Ecosystem Management

Decade on Ecosystem Restoration

forest in back - words in front - color wheel on top Photo: IUCN The UN Decade on Ecosystem Restoration (2021-2030) was officially adopted by the UN General Assembly. El Salvador, joined by 71 co-sponsors, sets the world on a course to massively scale up the restoration of degraded ecosystems and halt further degradation to fight the climate crisis, enhance food security and water supply, and protect biodiversity. IUCN is already taking steps to meet this challenge.

On March 1, the UN General Assembly proclaimed the UN Decade on Ecosystem Restoration 2021 – 2030. The proposal was led by El Salvador which positioned the restoration of ecosystems as a key nature-based solution to accelerate the achievement of many international conventions and the 2030 Agenda for Sustainable Development. Immediately following the proposal speech to the General Assembly by El Salvador’s Minister of Environment and Natural Resources, Lina Pohl, an impressive list of countries from all latitudes and conditions, expressed support for what will be a path of concerted action and accelerated outcomes in favour of ecosystem restoration. IUCN is proud to have supported the government of El Salvador in advancing this important agenda.


Ecosystem restoration is a process of reversing the degradation of ecosystems, such as landscapes, lakes and oceans to regain their ecological functionality – in other words, to improve the productivity and capacity of ecosystems to meet the needs of society.


El Salvador's leadership on ecosystem restoration stems from its experience as one of a growing list of countries who’ve already pledged to the Bonn Challenge, a global forest landscape restoration goal. Furthermore, El Salvador's 1 million hectare pledge – equivalent to half of its territory – is showcased through its early adoption of the Bonn Challenge Barometer of Progress. By actively participating as one of the six pilot countries in this IUCN-led effort to track implementation of Bonn Challenge pledges, El Salvador has already demonstrated real progress in achieving ecosystem restoration, from assessment of restoration opportunities and promotion of supportive policies to actually bringing land under restoration.

By leveraging its experience and bringing it to a global stage, El Salvador hopes to elevate the value of restoration and kindle the enormous potential of synergistic approaches to global restoration efforts. Through bringing the measure to the floor of the UN General Assembly, they assured that the growing momentum for ecosystem restoration will go well beyond the borders of those already involved.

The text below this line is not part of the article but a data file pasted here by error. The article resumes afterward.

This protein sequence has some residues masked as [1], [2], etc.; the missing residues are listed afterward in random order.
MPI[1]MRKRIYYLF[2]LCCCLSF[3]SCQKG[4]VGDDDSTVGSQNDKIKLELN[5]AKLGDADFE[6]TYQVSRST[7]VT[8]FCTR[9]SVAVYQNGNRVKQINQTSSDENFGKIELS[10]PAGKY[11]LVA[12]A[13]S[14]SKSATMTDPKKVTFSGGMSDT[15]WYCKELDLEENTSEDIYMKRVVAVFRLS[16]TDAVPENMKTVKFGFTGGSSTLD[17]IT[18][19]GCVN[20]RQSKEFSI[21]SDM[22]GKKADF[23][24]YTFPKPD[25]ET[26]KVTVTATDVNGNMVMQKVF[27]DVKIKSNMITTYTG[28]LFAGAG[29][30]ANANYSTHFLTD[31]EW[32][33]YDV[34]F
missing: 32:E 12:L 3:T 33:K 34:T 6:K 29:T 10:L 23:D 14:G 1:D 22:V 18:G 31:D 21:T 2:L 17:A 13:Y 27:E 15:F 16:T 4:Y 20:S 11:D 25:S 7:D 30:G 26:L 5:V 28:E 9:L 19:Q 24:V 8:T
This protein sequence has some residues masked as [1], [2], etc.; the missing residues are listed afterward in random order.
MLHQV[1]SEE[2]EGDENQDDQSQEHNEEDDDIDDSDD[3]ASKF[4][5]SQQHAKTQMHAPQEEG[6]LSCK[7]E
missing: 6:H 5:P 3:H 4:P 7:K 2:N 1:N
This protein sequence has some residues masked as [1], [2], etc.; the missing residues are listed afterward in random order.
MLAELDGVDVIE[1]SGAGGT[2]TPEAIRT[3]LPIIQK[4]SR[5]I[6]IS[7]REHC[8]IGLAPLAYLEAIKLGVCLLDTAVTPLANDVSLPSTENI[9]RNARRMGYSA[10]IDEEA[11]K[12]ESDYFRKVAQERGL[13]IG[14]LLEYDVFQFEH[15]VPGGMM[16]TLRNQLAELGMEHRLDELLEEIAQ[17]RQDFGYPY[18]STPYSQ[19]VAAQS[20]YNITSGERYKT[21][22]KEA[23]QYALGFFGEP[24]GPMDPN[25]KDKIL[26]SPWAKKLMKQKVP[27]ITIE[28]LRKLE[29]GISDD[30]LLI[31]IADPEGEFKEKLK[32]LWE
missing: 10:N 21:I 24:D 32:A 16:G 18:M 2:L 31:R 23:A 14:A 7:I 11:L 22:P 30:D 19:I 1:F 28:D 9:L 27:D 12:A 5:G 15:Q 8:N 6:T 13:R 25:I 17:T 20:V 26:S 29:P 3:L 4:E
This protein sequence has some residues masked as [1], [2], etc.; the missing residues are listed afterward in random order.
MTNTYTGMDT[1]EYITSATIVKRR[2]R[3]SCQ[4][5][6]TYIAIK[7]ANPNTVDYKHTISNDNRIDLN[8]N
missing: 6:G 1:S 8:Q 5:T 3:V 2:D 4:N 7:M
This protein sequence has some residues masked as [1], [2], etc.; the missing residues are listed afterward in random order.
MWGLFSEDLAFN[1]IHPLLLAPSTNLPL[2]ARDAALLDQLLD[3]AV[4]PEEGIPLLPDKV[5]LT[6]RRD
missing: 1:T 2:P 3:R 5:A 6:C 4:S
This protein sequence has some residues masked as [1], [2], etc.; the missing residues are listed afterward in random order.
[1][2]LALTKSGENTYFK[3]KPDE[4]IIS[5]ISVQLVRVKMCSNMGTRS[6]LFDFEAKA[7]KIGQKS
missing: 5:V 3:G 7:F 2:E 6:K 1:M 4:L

Ecosystem restoration promoted through this UN Decade takes a multi-functional landscape approach, looking at the mosaic of interdependent land uses in which ecological, economic, social, and development-based priorities can find convergence, balance and complementarity." – Minister Lina Pohl, El Salvador

Where do we go from here?

While the Food and Agriculture Organization of the UN and UN Environment have been tasked with facilitating the delivery of the Decade, every government, community, conservation organisation and private enterprise will play a role in fulfilling its promise. There are already millions of hectares of terrestrial and marine ecosystems under restoration across the globe in support of efforts like the Bonn Challenge and contributing regional initiatives such as afr100 and Initiative 20x20. The stated purpose of the Decade is to reinforce efforts already under way to progress these and other restoration endeavours through financing, capacity building and implementation. This is at the forefront of this Decade – and it will take all of us to truly make an impact.

IUCN, through its work with members and partners around the world for the past 70 years, and in its roles as secretariat of the Bonn Challenge, contributor to Bonn Challenge’s supportive regional restoration initiatives, and as a founder and coordinator of the Global Partnership on Forest and Landscape Restoration (GPFLR), is already deeply entrenched in ecosystem restoration. IUCN’s Nature-based Solutions group is forging inroads on restoration through flagship programmes like The Restoration Initiative, SUSTAIN, Catalysing Private Sector Commitment to the Bonn Challenge and the Global Mangrove Alliance to name a few. When coupled with the application of the Restoration Opportunities Assessment Methodology (ROAM) – the most widely used restoration resource of its kind – and growing experience with restoration policy and capacity building, IUCN is well positioned to support countries with the implementation of this Decade.

Another unique way IUCN will build momentum leading up to the Decade is through its inclusion on the agenda of the 2020 IUCN World Conservation Congress in Marseille, France. This quadrennial gathering of top conservation minds will foster dialog and chart a course for how to best achieve the intentions of the Decade.

The initiative that El Salvador has shown is clearly inspirational as evidenced by the broad and diverse support the Decade garnered in the UN General Assembly. As the world prepares to embrace the Decade on Ecosystem Restoration, IUCN and its members and partners are getting ready to do our part.

The floor of the UN General Assembly during proposal for UN Decade on Ecosystem Restoration

 

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